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The practice of value investing began when Benjamin Graham set out a few straightforward principles in his seminal book, The Intelligent Investor. Graham's writing has withstood the test of time, the boom and bust of market cycles, and the onslaught of academic theories like the Efficient Market Hypothesis. Yet through it all, generations of investors have profited from his teachings, consistently delivering long-term results dramatically higher than those provided by the market trackers like the S&P Depository Receipts
Graham's rules are so simple, in fact, that they hardly seem like rules at all, and more like a dose of good old-fashioned common sense. In summary, they are:
- Estimate a fair value for the company.
- Buy only if the company's market price is significantly below that value.
- Look for a strong dividend policy as a sign of financial strength.
- Diversify appropriately to spread your risk.
It's a time-tested strategy that still works today, and one that my friend and colleague Philip Durell has used with great success as lead advisor for Motley Fool Inside Value.
The siren song
This, of course, begs the question: If the rules that allow individual investors to beat the market are so simple, why isn't everyone following them? Well, in a word, greed. Every few years, a new whiz kid comes along, with extremely rapid growth rates and a skyrocketing stock. Visions of quick riches dance before the eyes of those who are unwilling to wait for value investing to work its magic. Currently, Internet search and email juggernaut Google
Yet, always and forever in a dynamic economy, profit brings competition. And the higher Google's profits are, the larger the incentive becomes for competitors like Yahoo!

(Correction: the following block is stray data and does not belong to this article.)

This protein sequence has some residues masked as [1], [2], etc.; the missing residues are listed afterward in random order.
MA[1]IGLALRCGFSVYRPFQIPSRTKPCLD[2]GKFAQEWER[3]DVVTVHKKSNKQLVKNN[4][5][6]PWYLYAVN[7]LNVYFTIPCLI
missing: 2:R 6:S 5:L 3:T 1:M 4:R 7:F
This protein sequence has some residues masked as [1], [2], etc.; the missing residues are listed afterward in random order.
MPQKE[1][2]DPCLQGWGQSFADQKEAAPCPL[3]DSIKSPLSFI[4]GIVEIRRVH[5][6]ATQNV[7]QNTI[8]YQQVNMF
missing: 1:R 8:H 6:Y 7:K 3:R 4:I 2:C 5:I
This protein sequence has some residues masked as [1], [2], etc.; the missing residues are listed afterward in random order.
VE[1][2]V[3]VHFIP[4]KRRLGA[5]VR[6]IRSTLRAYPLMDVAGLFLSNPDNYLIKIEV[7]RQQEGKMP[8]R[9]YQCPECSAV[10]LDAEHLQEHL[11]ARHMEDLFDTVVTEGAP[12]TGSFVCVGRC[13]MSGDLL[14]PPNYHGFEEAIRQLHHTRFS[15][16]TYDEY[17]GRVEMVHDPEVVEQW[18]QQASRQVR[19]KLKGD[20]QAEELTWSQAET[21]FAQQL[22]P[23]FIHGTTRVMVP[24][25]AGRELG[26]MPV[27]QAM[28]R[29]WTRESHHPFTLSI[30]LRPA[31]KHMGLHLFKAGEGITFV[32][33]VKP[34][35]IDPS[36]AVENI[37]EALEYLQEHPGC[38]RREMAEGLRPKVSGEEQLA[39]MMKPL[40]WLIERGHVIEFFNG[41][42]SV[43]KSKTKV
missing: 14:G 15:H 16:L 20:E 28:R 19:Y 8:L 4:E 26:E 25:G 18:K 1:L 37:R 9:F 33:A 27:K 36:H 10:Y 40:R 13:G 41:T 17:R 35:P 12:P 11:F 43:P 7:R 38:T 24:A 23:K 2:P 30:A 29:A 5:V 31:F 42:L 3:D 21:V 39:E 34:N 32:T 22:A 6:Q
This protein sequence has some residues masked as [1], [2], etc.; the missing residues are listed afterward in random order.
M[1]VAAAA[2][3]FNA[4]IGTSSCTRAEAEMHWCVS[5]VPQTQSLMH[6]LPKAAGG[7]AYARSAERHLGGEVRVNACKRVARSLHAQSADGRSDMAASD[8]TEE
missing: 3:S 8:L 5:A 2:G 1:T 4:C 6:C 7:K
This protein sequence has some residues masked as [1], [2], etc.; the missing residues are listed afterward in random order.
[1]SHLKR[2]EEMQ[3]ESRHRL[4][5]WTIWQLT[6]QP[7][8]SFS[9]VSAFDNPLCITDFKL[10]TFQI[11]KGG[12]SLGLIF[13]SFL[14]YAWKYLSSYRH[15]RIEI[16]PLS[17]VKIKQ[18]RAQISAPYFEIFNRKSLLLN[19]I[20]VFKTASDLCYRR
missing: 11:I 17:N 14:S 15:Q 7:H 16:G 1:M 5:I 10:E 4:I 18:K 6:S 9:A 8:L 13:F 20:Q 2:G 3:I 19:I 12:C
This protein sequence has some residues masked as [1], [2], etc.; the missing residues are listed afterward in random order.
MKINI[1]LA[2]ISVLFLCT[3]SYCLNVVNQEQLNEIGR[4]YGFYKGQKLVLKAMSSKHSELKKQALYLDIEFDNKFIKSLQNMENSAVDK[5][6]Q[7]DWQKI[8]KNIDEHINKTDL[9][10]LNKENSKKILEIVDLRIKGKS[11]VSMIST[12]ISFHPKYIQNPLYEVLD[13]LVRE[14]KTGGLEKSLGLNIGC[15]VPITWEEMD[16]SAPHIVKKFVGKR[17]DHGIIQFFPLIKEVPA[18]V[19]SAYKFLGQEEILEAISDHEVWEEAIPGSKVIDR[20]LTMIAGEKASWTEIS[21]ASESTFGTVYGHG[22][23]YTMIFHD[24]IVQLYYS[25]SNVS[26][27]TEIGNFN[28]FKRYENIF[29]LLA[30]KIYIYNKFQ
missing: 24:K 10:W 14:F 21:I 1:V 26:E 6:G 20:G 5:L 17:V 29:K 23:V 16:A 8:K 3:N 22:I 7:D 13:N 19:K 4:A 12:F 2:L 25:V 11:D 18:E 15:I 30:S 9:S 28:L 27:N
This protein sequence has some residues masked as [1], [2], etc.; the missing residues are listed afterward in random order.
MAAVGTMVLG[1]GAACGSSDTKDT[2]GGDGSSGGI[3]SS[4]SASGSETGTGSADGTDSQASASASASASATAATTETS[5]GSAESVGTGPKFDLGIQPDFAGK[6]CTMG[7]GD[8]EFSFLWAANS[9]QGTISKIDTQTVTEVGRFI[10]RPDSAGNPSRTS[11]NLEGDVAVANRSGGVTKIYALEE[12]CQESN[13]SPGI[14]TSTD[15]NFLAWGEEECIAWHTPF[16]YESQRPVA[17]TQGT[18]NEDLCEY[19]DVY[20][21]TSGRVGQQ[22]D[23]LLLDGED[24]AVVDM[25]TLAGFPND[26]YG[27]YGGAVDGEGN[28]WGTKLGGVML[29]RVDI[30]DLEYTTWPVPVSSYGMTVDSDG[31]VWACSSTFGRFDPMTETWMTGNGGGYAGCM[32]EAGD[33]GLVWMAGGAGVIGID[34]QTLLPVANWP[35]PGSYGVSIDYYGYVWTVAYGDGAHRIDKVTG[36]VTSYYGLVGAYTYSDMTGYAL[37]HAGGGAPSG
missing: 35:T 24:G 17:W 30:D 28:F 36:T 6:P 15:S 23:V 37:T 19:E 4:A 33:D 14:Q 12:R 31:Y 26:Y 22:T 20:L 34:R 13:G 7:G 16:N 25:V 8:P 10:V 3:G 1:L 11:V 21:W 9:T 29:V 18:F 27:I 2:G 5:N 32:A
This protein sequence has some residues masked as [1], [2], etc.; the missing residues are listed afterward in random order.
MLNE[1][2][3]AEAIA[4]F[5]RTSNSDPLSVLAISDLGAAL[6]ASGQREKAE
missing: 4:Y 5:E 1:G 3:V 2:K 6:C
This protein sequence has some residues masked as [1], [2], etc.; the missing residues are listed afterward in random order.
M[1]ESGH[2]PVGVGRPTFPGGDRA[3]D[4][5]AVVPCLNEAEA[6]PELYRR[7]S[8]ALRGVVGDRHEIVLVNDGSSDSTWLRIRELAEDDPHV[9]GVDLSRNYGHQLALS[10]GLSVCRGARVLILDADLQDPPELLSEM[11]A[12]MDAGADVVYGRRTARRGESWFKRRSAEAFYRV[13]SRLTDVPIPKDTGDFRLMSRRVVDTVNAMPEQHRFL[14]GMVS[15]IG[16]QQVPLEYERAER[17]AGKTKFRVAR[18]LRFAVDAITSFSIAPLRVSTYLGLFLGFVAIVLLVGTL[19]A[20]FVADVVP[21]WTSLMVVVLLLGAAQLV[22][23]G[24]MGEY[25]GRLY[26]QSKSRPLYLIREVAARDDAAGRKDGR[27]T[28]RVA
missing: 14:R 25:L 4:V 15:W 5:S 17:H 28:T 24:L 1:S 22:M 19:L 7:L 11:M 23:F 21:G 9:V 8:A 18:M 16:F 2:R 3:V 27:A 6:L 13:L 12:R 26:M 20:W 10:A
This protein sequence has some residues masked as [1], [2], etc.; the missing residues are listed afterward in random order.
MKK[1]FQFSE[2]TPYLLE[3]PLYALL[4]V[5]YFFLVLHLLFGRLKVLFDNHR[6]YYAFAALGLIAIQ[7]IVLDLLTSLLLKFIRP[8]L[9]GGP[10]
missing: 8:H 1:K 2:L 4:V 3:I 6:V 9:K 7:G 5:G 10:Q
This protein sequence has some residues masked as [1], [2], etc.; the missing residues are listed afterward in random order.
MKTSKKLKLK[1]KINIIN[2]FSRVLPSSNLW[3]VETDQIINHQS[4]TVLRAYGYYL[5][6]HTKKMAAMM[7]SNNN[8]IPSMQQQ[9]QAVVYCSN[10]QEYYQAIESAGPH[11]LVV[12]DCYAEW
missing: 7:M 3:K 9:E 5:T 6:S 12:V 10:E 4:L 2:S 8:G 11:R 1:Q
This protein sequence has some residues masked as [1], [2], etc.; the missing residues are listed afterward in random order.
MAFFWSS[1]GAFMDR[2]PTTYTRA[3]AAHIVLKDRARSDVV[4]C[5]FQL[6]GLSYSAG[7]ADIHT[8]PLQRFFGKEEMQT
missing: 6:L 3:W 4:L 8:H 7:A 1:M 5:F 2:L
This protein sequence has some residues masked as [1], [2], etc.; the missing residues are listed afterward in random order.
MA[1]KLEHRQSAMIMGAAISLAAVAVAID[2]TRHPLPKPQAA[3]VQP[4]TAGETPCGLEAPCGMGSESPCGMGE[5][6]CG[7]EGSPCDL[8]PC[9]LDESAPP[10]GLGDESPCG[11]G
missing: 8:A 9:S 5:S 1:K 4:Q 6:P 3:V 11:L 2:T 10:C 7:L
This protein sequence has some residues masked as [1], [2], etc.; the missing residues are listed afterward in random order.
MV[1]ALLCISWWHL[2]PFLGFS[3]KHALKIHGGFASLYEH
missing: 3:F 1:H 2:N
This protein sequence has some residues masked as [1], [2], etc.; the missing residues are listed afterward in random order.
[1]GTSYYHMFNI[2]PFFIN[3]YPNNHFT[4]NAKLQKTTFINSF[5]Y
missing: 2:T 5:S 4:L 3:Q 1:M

If competition fails to do the trick, rapid growth is itself usually unsustainable. Sugary sweet KrispyKreme Doughnuts
Reasonable growth does matter
Despite problems associated with expecting too much growth, business improvement over time is a critical part of any investor's analysis of a company. In fact, when looking to buy a firm, its future prospects are the sole reason to bother investing. For the vast majority of companies, including behemoths like banking giant Citigroup
What has happened in the past may be a guide, but there's certainly no guarantee. For instance, oil giants like Chevron
Unfortunately, we don't have a crystal ball. Therein lies the rub: With no certainty about what will happen, predicting growth rates and using them to value a company becomes little more than an educated guess.
Though there is no certainty in predicting the future, there is a plethora of information available for investors to use in determining growth rates. The relevant data include:
- The overall expected growth in the economy.
- The strength of the moat protecting the company from competition.
- The expectations for the future of the markets in which the firm competes.
- The recent financial performance of the business.
- The integrity of an enterprise's management.
- The business and commodity cycles and their impact on the company's operations.
And that's just the tip of the iceberg. Even the most robust spreadsheet cannot contain all the factors that affect a business and its potential growth. And even if one could contain all that information, the answer it would spit out would still be determined by the assumptions and presumptions put into the model. If the assumptions are wrong, the answer will be, too. That's where experience factors in. With experience, you can learn how to answer the all-important question of "What's reasonable?" And with that question answered, fixing a true value to a company becomes a far more achievable goal.
The true power of Inside Value comes from that experience. Lead analyst Philip Durell has some 37 years of investing under his belt. That's enough time to have "been there, done that." Through experience, he has learned how to determine reasonable valuations for companies and how to profit from those times when the market gets it wrong.
The journey of a thousand miles begins with a single step. Click here to start your risk free 30-day trial to Inside Value and begin gaining the experience you'll need to become a market-beating value investor.